Brian

    (4.5) Fascinating to read events from those at the top/on the inside Also kind of frightening as so much hinges on their thinking, their connections, and their powers of persuasion (almost bluffing?). I worry that currrnt/future administrations will have nowhere near the brainpower, focus on long-term American interests over their industry connections/benefactors when a future global economy-destroying even occurs. I write this during 2020 COVID-19, which may well prove to be such a scenario. (4.5) Fascinating to read events from those at the top/on the inside Also kind of frightening as so much hinges on their thinking, their connections, and their powers of persuasion (almost “bluffing”?). I worry that currrnt/future administrations will have nowhere near the brainpower, focus on long-term American interests over their industry connections/benefactors when a future global economy-destroying even occurs. I write this during 2020 COVID-19, which may well prove to be such a scenario.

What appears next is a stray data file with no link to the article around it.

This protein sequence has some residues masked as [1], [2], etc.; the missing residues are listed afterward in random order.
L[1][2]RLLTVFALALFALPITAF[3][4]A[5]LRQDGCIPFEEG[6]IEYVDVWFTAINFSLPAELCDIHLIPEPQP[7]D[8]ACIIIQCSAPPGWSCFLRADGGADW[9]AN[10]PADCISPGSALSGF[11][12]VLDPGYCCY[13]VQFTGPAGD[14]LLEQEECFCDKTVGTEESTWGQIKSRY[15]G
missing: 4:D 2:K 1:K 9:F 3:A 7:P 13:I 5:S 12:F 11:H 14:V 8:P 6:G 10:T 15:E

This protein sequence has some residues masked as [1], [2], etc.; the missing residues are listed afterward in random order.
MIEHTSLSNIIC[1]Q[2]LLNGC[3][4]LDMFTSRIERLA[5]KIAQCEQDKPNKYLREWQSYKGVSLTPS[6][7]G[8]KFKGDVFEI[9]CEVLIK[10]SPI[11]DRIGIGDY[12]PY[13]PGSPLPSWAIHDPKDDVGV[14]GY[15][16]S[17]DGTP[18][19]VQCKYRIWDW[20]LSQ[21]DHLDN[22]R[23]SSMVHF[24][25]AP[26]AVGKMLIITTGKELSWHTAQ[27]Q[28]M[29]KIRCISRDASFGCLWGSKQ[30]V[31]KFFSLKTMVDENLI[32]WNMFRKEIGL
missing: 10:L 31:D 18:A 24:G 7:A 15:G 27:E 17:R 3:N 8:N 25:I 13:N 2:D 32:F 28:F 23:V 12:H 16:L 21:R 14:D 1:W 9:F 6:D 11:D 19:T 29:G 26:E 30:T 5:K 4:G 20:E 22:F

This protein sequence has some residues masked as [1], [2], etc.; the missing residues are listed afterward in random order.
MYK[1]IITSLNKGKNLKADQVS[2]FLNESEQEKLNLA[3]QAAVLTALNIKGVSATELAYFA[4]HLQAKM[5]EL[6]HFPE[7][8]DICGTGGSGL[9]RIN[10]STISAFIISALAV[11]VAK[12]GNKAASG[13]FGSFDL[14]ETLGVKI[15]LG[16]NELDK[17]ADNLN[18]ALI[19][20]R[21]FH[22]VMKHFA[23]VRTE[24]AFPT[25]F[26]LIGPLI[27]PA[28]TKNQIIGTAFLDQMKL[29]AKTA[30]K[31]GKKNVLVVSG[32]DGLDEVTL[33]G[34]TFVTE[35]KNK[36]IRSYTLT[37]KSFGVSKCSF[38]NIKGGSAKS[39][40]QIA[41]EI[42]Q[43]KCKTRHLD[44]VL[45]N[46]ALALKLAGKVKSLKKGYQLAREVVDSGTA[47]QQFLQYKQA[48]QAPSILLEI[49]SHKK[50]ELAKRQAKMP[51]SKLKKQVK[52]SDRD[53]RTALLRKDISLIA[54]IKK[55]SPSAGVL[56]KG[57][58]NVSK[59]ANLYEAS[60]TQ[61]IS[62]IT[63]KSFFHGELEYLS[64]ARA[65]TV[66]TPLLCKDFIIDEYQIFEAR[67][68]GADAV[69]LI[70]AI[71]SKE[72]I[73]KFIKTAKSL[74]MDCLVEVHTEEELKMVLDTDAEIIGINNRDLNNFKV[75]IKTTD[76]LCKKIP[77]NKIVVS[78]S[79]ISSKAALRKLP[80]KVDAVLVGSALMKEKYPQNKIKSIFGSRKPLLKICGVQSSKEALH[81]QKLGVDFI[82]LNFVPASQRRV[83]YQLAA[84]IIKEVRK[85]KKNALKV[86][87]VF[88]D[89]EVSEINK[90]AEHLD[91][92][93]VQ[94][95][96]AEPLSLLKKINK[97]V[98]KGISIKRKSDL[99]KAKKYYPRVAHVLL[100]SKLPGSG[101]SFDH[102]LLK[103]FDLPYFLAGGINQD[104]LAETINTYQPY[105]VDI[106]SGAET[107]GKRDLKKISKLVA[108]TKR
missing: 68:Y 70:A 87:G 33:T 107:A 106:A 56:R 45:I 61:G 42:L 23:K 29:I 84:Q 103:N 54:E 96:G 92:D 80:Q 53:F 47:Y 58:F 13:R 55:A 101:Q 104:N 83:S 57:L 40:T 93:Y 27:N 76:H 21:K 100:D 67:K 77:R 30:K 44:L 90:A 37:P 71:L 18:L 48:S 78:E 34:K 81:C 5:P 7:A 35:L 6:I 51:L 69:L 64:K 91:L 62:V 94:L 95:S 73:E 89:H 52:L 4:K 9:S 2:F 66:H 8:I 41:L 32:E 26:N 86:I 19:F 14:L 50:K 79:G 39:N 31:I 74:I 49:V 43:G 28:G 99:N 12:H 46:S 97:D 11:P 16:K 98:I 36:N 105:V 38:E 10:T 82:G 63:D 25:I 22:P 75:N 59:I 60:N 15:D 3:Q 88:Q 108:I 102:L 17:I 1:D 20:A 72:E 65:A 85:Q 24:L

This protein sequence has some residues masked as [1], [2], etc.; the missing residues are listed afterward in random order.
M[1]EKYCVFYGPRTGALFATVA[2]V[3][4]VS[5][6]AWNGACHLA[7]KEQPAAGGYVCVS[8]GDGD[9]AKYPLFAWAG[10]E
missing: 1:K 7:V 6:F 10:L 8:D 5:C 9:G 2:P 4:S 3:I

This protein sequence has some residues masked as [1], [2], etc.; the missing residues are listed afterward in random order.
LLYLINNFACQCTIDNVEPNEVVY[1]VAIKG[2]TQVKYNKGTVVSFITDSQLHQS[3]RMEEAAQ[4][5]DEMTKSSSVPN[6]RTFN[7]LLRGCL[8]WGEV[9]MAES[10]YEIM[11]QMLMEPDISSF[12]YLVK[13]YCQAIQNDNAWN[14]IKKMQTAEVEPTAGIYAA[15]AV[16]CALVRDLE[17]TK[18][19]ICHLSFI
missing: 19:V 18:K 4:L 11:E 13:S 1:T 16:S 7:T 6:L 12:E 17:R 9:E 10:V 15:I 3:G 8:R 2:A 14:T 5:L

11. 5 out of 5

    Jen

    Written by the firefighters of the 2008 financial crisis - Bernanke, Geithner and Paulson. Amazed by how creative, persistent, and strong they have been to save the institutions despite the tremendous cost. Terrified by how similar it is to the current situation... It is easy to accumulate wealth in an overheated market but takes long to recover. Hope we still remember some of the lessons.

  12. 5 out of 5

    Charles